Stroll around La Rochelle and it becomes clear why it’s known as the Ville Blanche. As rays of sunshine hit the limestone façades of buildings, the city positively shimmers. The fact that it was one of the most important ports during the Renaissance is reflected in delightful arcaded walkways, timber-framed houses and the impressive town hall (which was badly damaged by fire in 2013). The heart of the city is the Vieux-Port – a beguiling mix of seafood restaurants, sailing boats and show-stopping sights such as the three iconic towers (the Tour de la Lanterne, Tour Saint-Nicolas and Tour de la Chaîne), which acted as the city’s first line of defence against invasion from the sea. They are imposing reminders that this White City was once stained by years of wars between Catholics and Protestants – conflicts that eventually forced the De Villiers brothers from their homeland.

To try to gauge the religious zeal that drove my ancestors I head to the Tour de la Lanterne, the only surviving medieval lighthouse on the Atlantic Coast. From the top, the pretty vistas are in stark contrast to the dank, gloomy interior where names and pictures carved into the rock walls tell of the misery of those held prisoner over the years. The Tour de la Lanterne is where the Huguenots murdered 13 Catholic priests in 1562.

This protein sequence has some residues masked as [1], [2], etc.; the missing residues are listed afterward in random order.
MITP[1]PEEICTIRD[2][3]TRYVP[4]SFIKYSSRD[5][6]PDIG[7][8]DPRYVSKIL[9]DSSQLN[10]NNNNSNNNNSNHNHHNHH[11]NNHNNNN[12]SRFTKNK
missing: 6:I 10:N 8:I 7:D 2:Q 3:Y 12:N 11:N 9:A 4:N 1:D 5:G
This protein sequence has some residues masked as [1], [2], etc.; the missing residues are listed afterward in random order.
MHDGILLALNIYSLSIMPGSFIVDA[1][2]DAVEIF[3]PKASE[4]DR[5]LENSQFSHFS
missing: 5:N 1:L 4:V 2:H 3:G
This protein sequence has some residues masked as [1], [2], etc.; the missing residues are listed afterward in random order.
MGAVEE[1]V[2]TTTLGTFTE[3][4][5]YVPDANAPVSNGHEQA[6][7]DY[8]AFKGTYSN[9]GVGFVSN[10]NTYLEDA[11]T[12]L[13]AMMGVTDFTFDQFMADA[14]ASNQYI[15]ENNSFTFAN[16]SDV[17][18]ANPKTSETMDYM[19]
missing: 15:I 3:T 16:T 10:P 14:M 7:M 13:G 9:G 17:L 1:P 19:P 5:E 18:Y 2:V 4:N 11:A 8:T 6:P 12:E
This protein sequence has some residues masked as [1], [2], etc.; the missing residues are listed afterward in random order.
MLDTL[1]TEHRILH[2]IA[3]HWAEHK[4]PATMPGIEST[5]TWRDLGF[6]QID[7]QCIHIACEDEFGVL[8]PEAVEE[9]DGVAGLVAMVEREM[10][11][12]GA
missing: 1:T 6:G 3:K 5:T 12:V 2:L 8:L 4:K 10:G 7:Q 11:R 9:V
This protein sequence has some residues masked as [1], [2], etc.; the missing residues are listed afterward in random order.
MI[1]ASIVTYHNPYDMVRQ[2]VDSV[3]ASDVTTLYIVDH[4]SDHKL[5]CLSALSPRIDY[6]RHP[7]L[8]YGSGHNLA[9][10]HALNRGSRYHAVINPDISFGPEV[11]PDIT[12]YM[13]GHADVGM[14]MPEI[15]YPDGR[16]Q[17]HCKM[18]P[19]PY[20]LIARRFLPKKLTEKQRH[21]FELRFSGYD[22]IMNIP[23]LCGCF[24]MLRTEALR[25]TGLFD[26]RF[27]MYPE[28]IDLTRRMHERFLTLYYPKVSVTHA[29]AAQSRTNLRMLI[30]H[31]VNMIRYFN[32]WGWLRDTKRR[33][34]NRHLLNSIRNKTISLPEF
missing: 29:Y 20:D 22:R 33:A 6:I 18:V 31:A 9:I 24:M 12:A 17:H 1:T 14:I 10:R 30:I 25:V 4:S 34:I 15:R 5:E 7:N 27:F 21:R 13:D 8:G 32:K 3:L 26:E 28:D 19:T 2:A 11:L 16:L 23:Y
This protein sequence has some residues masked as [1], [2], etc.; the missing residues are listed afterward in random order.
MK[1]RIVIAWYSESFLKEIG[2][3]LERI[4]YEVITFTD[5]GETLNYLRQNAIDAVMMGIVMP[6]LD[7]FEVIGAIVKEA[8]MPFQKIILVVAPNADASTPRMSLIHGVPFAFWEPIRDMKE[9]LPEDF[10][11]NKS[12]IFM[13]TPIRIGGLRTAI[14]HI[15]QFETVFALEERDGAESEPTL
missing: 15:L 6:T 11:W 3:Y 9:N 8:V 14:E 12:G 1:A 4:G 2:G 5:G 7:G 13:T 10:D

Down the road I find more evidence of Huguenot religious fervour at the 18th-century Cathédrale Saint-Louis in Rue Pernelle. Attached to the cathedral is a Gothic bell tower – the only remaining part of the Église Saint-Barthélémy, destroyed by Huguenots in 1568. The same year the Protestant-dominated city declared itself an independent Reformed Republic, a decision that led to conflict with the central Catholic government. Growing tensions eventually led to the city being besieged by Louis XIII’s forces from 1627-28, a stand-off that produced one of the Huguenots’ greatest heroes.

In Place de l’Hôtel de Ville, I spend some time with Jean Guiton, the city’s mayor during the siege. Guiton’s statue captures the bloody-mindedness of a man who helped La Rochelle to hold out against the royal forces for 14 months. Cape blowing in the wind and with his hand gripping a rapier sword it’s a heroic pose straight out of an Alexandre Dumas novel.

Despite Guiton’s efforts, La Rochelle surrendered after famine and disease saw population numbers plummet from 27,000 to just 5,000. As part of the peace accord the Huguenots were able to keep their religious freedom as laid down by the Edict of Nantes, a 1598 proclamation by Henri IV granting Protestants considerable rights. The Huguenots were severely weakened by the conflict, though, and were powerless to stop Louis XIV from revoking the edict in 1685 and actively persecuting Protestants. As conditions became intolerable in La Rochelle many Huguenot families looked to escape from France. Families like the De Villiers clan.